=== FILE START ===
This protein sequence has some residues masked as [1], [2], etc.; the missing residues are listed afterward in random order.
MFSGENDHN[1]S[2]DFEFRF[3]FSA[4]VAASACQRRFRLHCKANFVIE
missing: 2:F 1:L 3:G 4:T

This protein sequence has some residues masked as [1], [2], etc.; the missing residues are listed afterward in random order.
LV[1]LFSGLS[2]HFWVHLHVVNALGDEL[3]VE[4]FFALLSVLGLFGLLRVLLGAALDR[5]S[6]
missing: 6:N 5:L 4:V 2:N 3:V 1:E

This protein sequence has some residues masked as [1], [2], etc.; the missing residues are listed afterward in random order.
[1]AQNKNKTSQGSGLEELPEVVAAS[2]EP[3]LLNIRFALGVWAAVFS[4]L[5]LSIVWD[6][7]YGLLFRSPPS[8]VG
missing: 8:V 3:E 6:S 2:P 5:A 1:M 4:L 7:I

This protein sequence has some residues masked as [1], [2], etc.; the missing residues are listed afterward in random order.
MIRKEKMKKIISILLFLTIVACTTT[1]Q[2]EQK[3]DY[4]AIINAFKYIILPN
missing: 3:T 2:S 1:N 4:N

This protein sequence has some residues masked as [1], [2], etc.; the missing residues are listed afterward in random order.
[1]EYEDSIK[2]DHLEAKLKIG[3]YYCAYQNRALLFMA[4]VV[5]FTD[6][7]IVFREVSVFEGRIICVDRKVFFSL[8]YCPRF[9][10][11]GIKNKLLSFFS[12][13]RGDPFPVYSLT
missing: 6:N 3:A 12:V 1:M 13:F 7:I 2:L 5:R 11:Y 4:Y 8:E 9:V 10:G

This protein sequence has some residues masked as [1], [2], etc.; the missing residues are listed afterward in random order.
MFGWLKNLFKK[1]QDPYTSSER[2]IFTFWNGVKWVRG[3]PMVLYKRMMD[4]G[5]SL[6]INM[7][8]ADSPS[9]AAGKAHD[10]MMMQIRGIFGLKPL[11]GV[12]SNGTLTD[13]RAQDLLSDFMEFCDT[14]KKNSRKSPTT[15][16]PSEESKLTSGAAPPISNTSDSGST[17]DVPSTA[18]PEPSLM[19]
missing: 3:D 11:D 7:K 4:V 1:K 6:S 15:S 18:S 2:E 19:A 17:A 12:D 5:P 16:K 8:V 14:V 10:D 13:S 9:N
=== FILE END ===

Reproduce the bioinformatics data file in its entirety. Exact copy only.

This protein sequence has some residues masked as [1], [2], etc.; the missing residues are listed afterward in random order.
MFSGENDHN[1]S[2]DFEFRF[3]FSA[4]VAASACQRRFRLHCKANFVIE
missing: 2:F 1:L 3:G 4:T

This protein sequence has some residues masked as [1], [2], etc.; the missing residues are listed afterward in random order.
LV[1]LFSGLS[2]HFWVHLHVVNALGDEL[3]VE[4]FFALLSVLGLFGLLRVLLGAALDR[5]S[6]
missing: 6:N 5:L 4:V 2:N 3:V 1:E

This protein sequence has some residues masked as [1], [2], etc.; the missing residues are listed afterward in random order.
[1]AQNKNKTSQGSGLEELPEVVAAS[2]EP[3]LLNIRFALGVWAAVFS[4]L[5]LSIVWD[6][7]YGLLFRSPPS[8]VG
missing: 8:V 3:E 6:S 2:P 5:A 1:M 4:L 7:I

This protein sequence has some residues masked as [1], [2], etc.; the missing residues are listed afterward in random order.
MIRKEKMKKIISILLFLTIVACTTT[1]Q[2]EQK[3]DY[4]AIINAFKYIILPN
missing: 3:T 2:S 1:N 4:N

This protein sequence has some residues masked as [1], [2], etc.; the missing residues are listed afterward in random order.
[1]EYEDSIK[2]DHLEAKLKIG[3]YYCAYQNRALLFMA[4]VV[5]FTD[6][7]IVFREVSVFEGRIICVDRKVFFSL[8]YCPRF[9][10][11]GIKNKLLSFFS[12][13]RGDPFPVYSLT
missing: 6:N 3:A 12:V 1:M 13:F 7:I 2:L 5:R 11:Y 4:Y 8:E 9:V 10:G

This protein sequence has some residues masked as [1], [2], etc.; the missing residues are listed afterward in random order.
MFGWLKNLFKK[1]QDPYTSSER[2]IFTFWNGVKWVRG[3]PMVLYKRMMD[4]G[5]SL[6]INM[7][8]ADSPS[9]AAGKAHD[10]MMMQIRGIFGLKPL[11]GV[12]SNGTLTD[13]RAQDLLSDFMEFCDT[14]KKNSRKSPTT[15][16]PSEESKLTSGAAPPISNTSDSGST[17]DVPSTA[18]PEPSLM[19]
missing: 3:D 11:D 7:K 4:V 1:K 6:S 15:S 18:S 2:E 19:A 17:A 12:D 5:P 16:K 8:V 14:V 10:D 13:S 9:N